When a dozen repaired bikes were stolen, it looked like the wheels were coming off Willmar’s Wheels4Kids bike program.
But as word of the theft traveled, people began dropping off bikes and donating cash to get the program that uses donations and volunteers to repair old bikes and give them to needy children and teens rolling again.
A grant from Willmar Kiwanis funds the program, and bike repairs are done by volunteer Jim Bode.
"The response has been overwhelming from the community," said Steve Brisendine, director of Community Education and Recreation. "It was a big response, and not from just here."
There was a letter and a $10 check from a Cokato woman who wrote that she would be praying for Bode and his work.
A man from Montevideo has offered to donate all the leftover parts from his son's old bike repair business. The money donated will also be used to purchase parts.
A family dropped off five bikes and a check for $200.
At least 80 bicycles have been donated since the theft.
The program had given away about 40 bikes this summer, and another dozen were ready to go when the theft was discovered.
The program is affiliated with the Willmar Child Guide Program, part of the Willmar Community Education and Recreation Department.
Several people have offered to help fix up the bikes, too.
"We're still looking for volunteers," added Christine Hilbert, the organizer of the program. "Right now, it's all resting on Jim; without Jim this would not be happening."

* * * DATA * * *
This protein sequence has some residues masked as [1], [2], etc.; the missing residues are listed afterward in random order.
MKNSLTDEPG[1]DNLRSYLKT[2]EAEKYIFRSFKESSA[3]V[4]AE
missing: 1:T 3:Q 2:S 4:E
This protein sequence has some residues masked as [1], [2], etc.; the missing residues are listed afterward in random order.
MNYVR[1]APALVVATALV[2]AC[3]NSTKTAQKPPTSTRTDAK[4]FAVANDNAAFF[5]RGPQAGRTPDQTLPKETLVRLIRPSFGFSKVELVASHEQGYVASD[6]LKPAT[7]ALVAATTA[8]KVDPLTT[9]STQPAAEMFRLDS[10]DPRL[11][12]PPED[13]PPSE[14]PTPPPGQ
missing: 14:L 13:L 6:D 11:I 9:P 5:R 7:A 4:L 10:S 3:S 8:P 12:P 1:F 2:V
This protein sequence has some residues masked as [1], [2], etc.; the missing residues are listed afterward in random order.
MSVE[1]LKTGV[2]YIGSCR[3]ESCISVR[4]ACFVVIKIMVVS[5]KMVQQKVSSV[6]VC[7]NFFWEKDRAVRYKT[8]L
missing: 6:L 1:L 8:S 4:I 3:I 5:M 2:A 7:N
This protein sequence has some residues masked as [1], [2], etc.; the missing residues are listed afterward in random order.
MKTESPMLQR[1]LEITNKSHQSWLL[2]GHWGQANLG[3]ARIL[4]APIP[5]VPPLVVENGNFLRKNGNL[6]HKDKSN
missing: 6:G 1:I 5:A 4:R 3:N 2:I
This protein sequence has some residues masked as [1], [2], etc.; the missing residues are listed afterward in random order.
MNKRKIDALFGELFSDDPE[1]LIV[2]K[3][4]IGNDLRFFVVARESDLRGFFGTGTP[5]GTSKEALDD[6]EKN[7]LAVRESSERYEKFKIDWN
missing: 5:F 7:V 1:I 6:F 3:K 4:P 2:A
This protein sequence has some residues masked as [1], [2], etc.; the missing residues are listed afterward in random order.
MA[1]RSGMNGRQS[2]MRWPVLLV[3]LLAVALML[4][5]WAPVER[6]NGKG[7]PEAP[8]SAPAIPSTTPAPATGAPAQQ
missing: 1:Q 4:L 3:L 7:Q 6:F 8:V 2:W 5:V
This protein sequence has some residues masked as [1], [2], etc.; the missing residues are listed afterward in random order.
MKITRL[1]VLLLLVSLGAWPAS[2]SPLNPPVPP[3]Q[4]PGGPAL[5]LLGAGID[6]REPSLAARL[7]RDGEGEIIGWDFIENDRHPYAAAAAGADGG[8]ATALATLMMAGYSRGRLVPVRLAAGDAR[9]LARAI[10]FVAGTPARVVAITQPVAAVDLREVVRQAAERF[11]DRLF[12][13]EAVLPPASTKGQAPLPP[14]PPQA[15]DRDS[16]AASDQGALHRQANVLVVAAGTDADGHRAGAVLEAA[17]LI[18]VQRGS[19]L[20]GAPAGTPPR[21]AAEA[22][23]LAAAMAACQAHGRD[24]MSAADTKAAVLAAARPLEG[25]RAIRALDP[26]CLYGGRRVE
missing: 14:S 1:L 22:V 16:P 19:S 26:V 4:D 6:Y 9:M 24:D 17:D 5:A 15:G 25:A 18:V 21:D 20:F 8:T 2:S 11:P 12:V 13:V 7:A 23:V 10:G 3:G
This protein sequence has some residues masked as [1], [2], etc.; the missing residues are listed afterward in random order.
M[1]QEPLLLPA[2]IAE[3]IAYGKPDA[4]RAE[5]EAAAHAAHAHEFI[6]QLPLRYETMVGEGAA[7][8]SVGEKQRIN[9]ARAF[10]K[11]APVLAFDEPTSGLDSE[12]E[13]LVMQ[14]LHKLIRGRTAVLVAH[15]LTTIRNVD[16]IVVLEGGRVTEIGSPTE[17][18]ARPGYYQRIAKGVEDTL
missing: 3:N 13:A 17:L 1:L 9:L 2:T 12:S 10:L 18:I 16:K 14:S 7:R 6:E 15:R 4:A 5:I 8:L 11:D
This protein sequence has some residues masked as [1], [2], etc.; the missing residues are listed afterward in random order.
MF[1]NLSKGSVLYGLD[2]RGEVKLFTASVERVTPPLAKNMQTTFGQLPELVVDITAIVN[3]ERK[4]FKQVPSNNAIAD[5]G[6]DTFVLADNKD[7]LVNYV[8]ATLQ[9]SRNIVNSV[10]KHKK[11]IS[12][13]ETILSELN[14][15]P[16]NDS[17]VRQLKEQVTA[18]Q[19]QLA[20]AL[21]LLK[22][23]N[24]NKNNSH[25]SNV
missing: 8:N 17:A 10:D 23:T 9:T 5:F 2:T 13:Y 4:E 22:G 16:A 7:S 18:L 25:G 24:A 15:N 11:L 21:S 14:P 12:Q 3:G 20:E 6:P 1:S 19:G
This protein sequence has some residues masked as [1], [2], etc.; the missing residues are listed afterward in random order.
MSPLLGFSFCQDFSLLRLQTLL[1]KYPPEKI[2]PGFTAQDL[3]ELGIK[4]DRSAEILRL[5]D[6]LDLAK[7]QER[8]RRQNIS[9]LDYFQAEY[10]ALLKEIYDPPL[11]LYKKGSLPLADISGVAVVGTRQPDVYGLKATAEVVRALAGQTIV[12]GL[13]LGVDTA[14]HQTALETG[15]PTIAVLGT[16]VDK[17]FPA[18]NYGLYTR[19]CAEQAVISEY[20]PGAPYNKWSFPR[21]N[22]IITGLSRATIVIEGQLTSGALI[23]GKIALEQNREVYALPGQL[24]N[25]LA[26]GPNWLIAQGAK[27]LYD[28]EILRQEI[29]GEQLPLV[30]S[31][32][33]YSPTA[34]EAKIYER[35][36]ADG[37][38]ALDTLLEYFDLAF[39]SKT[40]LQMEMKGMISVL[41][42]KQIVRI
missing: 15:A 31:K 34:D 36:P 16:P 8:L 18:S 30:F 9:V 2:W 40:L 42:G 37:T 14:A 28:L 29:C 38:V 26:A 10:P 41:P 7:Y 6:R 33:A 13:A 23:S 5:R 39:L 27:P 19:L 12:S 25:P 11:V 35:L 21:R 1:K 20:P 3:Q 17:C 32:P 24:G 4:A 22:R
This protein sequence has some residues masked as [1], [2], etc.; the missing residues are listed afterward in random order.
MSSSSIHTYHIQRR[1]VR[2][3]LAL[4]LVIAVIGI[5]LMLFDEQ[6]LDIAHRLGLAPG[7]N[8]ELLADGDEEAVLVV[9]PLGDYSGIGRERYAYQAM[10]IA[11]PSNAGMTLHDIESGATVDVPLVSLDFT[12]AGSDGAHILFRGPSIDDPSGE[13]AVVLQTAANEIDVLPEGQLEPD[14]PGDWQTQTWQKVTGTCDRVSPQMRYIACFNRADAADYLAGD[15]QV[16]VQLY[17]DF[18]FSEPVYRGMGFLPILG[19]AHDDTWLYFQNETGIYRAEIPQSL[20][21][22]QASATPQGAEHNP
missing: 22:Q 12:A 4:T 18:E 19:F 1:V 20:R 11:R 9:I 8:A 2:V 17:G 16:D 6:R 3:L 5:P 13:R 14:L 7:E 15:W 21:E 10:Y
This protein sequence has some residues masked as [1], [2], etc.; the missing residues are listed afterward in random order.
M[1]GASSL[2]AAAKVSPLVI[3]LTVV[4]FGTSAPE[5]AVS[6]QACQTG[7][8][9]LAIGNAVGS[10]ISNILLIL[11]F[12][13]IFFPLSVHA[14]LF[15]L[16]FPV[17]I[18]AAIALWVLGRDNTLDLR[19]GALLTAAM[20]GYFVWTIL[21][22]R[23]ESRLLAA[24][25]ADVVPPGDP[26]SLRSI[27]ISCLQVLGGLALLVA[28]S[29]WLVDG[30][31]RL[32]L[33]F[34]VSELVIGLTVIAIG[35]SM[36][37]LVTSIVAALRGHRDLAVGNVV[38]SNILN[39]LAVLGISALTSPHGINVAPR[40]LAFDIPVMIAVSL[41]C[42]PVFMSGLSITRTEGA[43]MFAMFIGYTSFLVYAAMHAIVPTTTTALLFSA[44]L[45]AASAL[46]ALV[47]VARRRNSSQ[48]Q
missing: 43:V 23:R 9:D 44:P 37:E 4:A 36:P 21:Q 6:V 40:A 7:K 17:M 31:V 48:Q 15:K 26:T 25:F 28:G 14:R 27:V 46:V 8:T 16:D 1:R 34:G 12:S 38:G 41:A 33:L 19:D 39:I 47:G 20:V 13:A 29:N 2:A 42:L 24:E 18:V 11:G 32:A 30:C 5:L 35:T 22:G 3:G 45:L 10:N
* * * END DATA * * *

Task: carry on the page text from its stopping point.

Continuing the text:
The program received more requests for bikes as it got more publicity, too, Hilbert said.
She hopes to be distributing repaired bikes and new helmets to kids soon, she said.
The theft occurred at the warming house in Willmar’s Lincoln Park. Tuesday, the bikes were moved to a larger, more secure storage area.
They were lined up according to size from tiny bikes with 10-inch tires to some that were made for very tall people. They filled most of the room.
"Most of them are repairable," Bode said as he looked at the collection.
Some may present some challenges, though. While many are fairly new, "we've got bikes from the '60s in here," he said, and parts for them may no longer be available.
Bode said he appreciates every donation. Bikes that can no longer be repaired can be used for parts, he said, and he will be happy to welcome volunteers to help with the repairs.
The program is a good way to reuse old bikes, Bode said.
"We do a great job of recycling," he said. "Otherwise, these would go a landfill."
Page 2 of 2 - As he looked at the rows of bikes around him, Bode said he didn't have a plan of attack for the repairs. "I'll just start at one end and work around," he said. "Before the snow flies, these bikes will be gone."
Brisendine said he hopes to see Wheels4Kids grow and become part of Willmar's efforts to be known as a bike friendly community. There is some interest in forming a bike club, and that could be a source for more volunteers. Scouts earning badges on bicycling would be welcome, too, they said.
The new storage area is heated, so repair work could continue throughout the winter.
Hilbert is taking a philosophical view of the stolen bikes. Kids are probably riding them, she said, though it's not the kids who would have received them originally.
The publicity around the theft opened new opportunities for the program, she said. "It's the community that has opened the doors."
Brisendine said the response "speaks to human nature and how we react," he said. "We wanted people to know there are so many good people."
To donate bicycles to the program, contact Hilbert through Community Education and Recreation at 320-231-8490 or drop them off at Jefferson Learning Center, 1234 Kandiyohi Ave. S.W. in Willmar. Donations for the program may be sent to Wheels4Kids at Jefferson Learning Center.